Please tell us what you think. You can send us an email at let us know what you like or don’t like. We will try to take account of everyone’s views. We will review this at the end of the summer. Then we will make specific proposals that will guide what we do in future.

Look out for wildlife

Please let us know if you spot any unusual plants, insects or birds, and where they are, so that we can pass the information on to nature groups. You can use the email address.

Look out for our rewilding poems

Please look out for our series of rewilding signs when you are out and about – there is a set of six to spot featuring:

  • Advice from a Butterfly
  • Advice from a Caterpillar
  • Advice from a Dragonfly
  • Advice from a Honey Bee
  • Advice from a Meadow
  • Advice from a Wildflower

You can download our colouring sheets which can also be used to mark off the series as you spot them.

Rewilding sites

Site Mow Rewild
J11  Y  
A33 both sides    Y
Rose Kiln lane bank   Y
Basingstoke Road, Gillette   Y
Basingstoke Road, Hartland Rd to Aldi   Y
Northumberland Avenue roundabouts    Y
Northumberland Ave/Hartland Road roundabout Y  
Northumberland Avenue from Hartland Road, both sides Y  
Swallowfield Drive   Y
Foxhays Y  
Wentworth Drive Y  
Blagdon Road   Y
Hexham Road    Y
Cintra Avenue Y  
Mount Street Y  
Coley Place opposite flats Y  
Wensley Road green Y  
Rembrandt Way banks   Y
Harrow Court Y  
Somerstown Court Y  
Tilehurst Road (south side) Y  
Tilehurst Road/Liebenrood Road roundabout    Y
Bath Road/Granville Road Y  
Circuit Lane   Y
Devils Dip   Y
Dwyer Road/Burghfield Road   Y
Southcote Lane including roundabouts? Y  
Florian Gardens Y  
Hatford Road Y  
Ashampstead Road Y  
Tallis Lane Y  
Meadway banks Y  
Meadway green, opposite Dee Road junction Y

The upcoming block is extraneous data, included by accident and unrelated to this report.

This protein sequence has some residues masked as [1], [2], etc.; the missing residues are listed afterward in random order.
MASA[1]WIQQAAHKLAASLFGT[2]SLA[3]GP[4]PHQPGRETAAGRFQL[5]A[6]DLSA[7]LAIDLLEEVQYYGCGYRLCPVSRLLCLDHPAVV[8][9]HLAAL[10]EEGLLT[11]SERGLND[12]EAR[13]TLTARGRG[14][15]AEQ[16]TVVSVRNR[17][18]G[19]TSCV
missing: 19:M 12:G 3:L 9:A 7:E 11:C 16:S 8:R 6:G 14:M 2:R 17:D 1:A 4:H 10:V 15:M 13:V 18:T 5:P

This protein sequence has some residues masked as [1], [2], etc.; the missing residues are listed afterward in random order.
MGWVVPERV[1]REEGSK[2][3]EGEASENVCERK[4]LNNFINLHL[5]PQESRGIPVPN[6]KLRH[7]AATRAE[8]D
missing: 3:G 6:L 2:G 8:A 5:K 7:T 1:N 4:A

Mayfair   Y
New Lane Hill   Y
Landsdowne Crescent   Y
Bran Close   Y
St Michael’s Road green   Y
St Michael’s Road/Walnut Way green   Y
Tilehurst Triangle Y  
Fircroft Close green at rear   Y
Rodway Road   Y
Vale Crescent bank   Y
Overdown Road opposite Overlanders End   Y
Overdown Road/Oxford Road roundabout   Y
Oxford Road (Network Rail side) Y  
Norcot Road roundabout   Y
Norcot Road banks   Y
Links Drive   Y
Meadow Park Academy/Church End Lane jn   Y
Portman Road (behind kneerail)   Y
Barnwood Close   Y
St Peter’s Hill/Dovedale Close banks Y  
Rotherfield Way (large areas)   Y
Southdown Road banks   Y
Peppard Road   Y
Buckingham Drive   Y
Lower Henley Road banks   Y
Milestone Way (mixed treatment) Y  
Emmer Green Pond   Y
Stuart Close   Y

Rewilding at home

A conversation between Carolyn from the council’s parks team and Councillor Karen Rowland, on how to establish a wildflower patch in your garden. They discuss tips on how to prepare the soil, how to choose the right seeds for the area you have and why it is important to rewild.

Our top ten tips for rewilding at home

  1. The best time to prepare your soil for wildflowers is late September or October
  2. Poor soil is best (or you’ll encourage grass). Don’t dig it over too much – break up and rake to create a fine surface and remove any large stones. A fine, firm seed bed that is not too deep is ideal.
  3. Allow the area to settle a few days before sowing.
  4. Take account of the soil type when choosing your seeds, there are mixes for dry and moist, sunny or shady sites. For example, don’t try to plant poppies in a shady, poorly drained location. Choose seed that grows in this sort of ground in the wild, like foxgloves and angelica.
  5. Wildflower turf is a good option but can be expensive. This comes as a mat, like lawn turf and can be laid out and firmed to make sure the roots are all in contact with the soil. A good local supplier is Wildflower Turf, near Basingstoke
  6. Seed mixes are much cheaper. There are seed  mixes for all locations, and plenty of suppliers at local garden centres or online. A good local supplier is Chiltern Seeds.
  7. If you use packet seeds, sow at the rate recommended on the instructions. More seed does not give more flowers, it creates more competition and nothing does well.
  8. Keep the soil watered and aim to keep it moist for at least two months.
  9. Be prepared to regularly remove aggressive weeds from your wildflower patch, such as docks, thistles and nettles.
  10. At the end of the season cut down the stems and let them fall into the patch to self-seed. Leave for a few days but don’t forget to remove as if left it can reduce soil fertility.